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Travis County Latino community disproportionately impacted by COVID-19; leaders cite hesitancy, access

Although the Latino community only makes up 34% of people in Travis County, they have made up for 50% of all COVID-19 deaths and 46% of hospitalizations.

AUSTIN, Texas — The Latino community in Travis County has been disproportionately impacted by COVID-19.

Throughout the pandemic, 50% of all deaths and 46% of all hospitalizations have been Latino individuals. This is a very high number when you consider only 34% of Travis County is Latino.

City and health leaders say vaccine access, educational resources and vaccine hesitancy have all contributed to the low vaccination rates among the Latino community.

“So, there's a lot of reasons why there's hesitancy among the Latinos in Austin, including a history of medical experiments as well as, for some individuals, their concerns about documentation status, as well as just having misinformation – not knowing where to go and not trusting in the vaccine,” said Austin City Councilmember Vanessa Fuentes, whose district is 70% Latino.

RELATED: 'Our people were left behind' | Low vaccination rates among Travis Co. Latinos 'not surprising' to advocates

According to the Texas Department of State Health Services, 20% of all people who are fully vaccinated are Latino. More people in this community have been getting vaccinated in recent weeks, which has lowered the percentage of Latinos in the hospital with COVID-19. On Tuesday, July 27, 34% of people hospitalized with COVID-19 were Latino.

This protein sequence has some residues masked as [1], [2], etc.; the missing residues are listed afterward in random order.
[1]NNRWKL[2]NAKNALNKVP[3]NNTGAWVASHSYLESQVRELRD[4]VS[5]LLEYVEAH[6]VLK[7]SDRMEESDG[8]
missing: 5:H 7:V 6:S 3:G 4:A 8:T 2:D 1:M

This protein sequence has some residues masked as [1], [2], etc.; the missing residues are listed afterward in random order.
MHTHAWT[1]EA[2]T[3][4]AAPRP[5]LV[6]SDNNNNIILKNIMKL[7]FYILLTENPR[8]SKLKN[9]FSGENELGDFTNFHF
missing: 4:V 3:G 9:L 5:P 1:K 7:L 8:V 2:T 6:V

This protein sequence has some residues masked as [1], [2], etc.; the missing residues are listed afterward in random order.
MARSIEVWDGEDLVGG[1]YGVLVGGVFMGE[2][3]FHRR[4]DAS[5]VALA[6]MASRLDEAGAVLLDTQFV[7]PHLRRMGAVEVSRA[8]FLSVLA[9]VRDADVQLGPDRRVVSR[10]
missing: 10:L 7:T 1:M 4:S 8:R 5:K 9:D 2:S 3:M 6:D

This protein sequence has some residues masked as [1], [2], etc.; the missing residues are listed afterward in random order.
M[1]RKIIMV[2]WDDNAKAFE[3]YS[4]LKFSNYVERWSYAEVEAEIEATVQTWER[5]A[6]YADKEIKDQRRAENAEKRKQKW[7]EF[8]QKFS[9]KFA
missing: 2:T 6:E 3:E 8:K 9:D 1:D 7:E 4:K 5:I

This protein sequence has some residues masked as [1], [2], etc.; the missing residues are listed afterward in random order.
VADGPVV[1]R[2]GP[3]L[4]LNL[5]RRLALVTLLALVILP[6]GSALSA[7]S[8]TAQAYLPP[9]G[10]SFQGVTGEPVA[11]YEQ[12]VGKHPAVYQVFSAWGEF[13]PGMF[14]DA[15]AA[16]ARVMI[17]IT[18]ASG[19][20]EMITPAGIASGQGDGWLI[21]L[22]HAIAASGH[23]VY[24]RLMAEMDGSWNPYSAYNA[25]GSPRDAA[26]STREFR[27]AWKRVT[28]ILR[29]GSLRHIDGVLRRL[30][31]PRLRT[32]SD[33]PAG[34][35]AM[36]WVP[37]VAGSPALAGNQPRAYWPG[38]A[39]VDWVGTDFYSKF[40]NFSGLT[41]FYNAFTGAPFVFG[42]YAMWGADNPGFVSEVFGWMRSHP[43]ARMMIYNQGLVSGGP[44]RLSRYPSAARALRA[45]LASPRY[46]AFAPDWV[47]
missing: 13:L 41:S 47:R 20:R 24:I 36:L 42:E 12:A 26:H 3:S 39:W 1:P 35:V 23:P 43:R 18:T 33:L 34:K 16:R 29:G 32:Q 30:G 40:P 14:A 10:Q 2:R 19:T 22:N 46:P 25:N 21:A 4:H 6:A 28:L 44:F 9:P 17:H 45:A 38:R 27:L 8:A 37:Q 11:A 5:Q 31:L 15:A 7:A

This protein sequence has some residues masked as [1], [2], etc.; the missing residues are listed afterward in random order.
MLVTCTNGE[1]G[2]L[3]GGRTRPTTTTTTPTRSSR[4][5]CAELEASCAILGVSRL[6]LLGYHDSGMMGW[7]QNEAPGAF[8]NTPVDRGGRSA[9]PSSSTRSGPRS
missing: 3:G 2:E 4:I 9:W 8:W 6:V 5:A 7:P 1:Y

Fuentes said more still needs to be done to vaccinate people in this community, especially with the delta variant. She also believes more should have been done earlier on in the pandemic to reach these people.

“Over half of the mortality rate here in Travis County have been Latinos,” Fuentes said. “And so, we are disproportionately affected by the virus. And so, that's why I believe we have to do more, especially in our communities of color, to have targeted outreach that are culturally competent, that are boots on the ground and that are community-oriented.”

RELATED: Austin-Travis County could consider incentives to combat vaccine hesitancy

Fuentes has been advocating to add more community health workers to go out into these impacted areas. She is asking to add $1 million to the budget to fund this expansion. The approval of the budget is expected to start the week of Aug. 11. 

Austin Public Health is holding multiple mobile and pop-up vaccine clinics. They say you do not need to bring any money, insurance or documentation to get the shot.

WATCH: Vaccination rate low for Latino population in Central Texas


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